COVID Compliance Holiday Coming to an End, Says ATO
During the pandemic the ATO pressed pause on its usual regime, but it’s slowly returning to business as usual.
The ATO will focus on chasing debts and artful tax dodgers now that Australia is returning to normal post-COVID, acting assistant commissioner Sylvia Gallagher said.
Speaking at the Accountants Daily Strategy Day in Sydney last week – and again at the event in Melbourne on Wednesday (9 March) – Ms Gallagher warned that the ATO would take a firm line on anyone trying to avoid their tax obligations.
While the ATO realised that agents and their clients were still adjusting to life after COVID, a failure to respond would raise a red flag, she said, as the office attempts to reduce increased debt levels.
“In 2020 we paused compliance activity except where there was seriously grievous behaviour,” she said.
“We stopped phone calls. We stopped debt collection. We stopped any follow-up of lodgments.
“We’ve gradually started to come back. The debt book has risen and we’re focused on that – and will be for the next few years I suspect.”
The ATO would try to tailor solutions to individual circumstances, but it knew that the longer debts were outstanding the more problematic they became.
“We know the longer a debt is left unattended, the harder it is to pay off,” she said.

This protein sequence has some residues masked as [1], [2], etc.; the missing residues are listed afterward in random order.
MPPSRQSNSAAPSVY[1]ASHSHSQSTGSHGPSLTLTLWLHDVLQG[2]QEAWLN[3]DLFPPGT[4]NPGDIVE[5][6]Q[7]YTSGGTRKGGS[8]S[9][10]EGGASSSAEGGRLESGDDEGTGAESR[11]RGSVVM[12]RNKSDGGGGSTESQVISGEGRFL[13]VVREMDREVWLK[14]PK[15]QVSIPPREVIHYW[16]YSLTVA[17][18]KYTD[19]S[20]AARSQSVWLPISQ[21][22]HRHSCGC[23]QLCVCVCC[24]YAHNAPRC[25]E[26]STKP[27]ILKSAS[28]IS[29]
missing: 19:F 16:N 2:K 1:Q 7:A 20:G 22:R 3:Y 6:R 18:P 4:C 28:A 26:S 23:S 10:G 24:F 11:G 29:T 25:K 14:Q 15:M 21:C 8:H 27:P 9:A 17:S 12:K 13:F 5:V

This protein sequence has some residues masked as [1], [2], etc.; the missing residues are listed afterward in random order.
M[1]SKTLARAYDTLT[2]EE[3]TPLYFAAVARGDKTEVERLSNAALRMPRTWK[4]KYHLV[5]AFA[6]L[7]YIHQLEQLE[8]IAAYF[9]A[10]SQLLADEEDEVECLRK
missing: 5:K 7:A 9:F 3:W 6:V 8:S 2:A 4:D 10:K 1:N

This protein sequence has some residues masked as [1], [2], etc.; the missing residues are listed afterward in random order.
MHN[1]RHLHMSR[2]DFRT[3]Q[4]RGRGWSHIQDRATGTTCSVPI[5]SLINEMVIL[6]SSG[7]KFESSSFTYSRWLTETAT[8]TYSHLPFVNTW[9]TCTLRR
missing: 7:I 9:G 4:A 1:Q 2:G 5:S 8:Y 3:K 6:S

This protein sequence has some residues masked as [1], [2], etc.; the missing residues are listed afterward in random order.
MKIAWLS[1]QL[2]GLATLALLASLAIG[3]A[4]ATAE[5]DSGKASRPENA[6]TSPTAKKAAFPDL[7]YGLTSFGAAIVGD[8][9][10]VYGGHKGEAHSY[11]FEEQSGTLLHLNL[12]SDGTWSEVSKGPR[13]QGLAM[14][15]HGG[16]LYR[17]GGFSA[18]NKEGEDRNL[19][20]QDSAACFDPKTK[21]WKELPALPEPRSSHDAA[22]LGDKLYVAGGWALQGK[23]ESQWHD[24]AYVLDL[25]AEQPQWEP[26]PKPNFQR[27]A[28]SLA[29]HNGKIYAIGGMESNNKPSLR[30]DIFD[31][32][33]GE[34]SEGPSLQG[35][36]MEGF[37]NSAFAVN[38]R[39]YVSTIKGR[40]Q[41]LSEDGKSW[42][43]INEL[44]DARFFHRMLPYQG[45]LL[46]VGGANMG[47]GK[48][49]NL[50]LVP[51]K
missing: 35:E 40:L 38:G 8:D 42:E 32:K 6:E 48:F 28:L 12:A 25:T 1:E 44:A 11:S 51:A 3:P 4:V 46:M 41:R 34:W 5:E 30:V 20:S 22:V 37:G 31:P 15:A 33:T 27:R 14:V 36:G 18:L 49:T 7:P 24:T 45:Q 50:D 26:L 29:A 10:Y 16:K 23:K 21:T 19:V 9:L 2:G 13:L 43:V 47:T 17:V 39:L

“We wanted to strike the right balance to give people enough leeway so that they weren’t feeling pressured. But so that they weren’t in a far worse situation down the track.
“However, if someone is deliberately trying to not engage with us then we will take further action. We’re not going to shy away from it.”
She said the office would always attempt to contact a taxpayer to resolve a problem before taking action and allow sufficient time for a response. But after that, the gloves came off.
“We only resort to stronger action when people refuse to work with us. When they refuse to negotiate or repeatedly default on agreed payment plans. Where they don’t pay and don’t take steps to resolve the situation. Where they have been subject to an audit. Where we detect deliberate non-compliance activities,” she said.
For agents and clients in real difficulty, the ATO had support mechanisms designed to help. But a simple failure to respond was not an option.
“We don’t know someone is struggling if they don’t tell us,” Ms Gallagher said. “We just think they’re trying to avoid us. The longer people have their head in the sand and don’t engage, the more we think they don’t want to.
“If you’re really struggling someone will contact you.”
She also said that the performance benchmark for agent lodgments was intended to help, not hinder.
“The 85 per cent benchmark that everyone worries about – the really awful thing for me was that it was implemented as a support strategy, for us to understand when people were struggling,” she said.
“It was never implemented to make people afraid or stressed at tax time that they weren’t meeting their 85 per cent lodgment benchmark.
“Obviously, it’s good practice to do it. But we never acted on any compliance activity towards an agent based on the 85 per cent benchmark.
“When you lose your lodgment concession, it’s where you haven’t lodged one client’s tax return by October of the following year in which it was due. That client loses their 15 May lodgment concession, you don’t as a tax agent.”
She said the ATO was currently reviewing its lodgment program.
Ms Gallagher will also present at a second Accountants Daily Strategy Day on Wednesday (9 March) in Melbourne.
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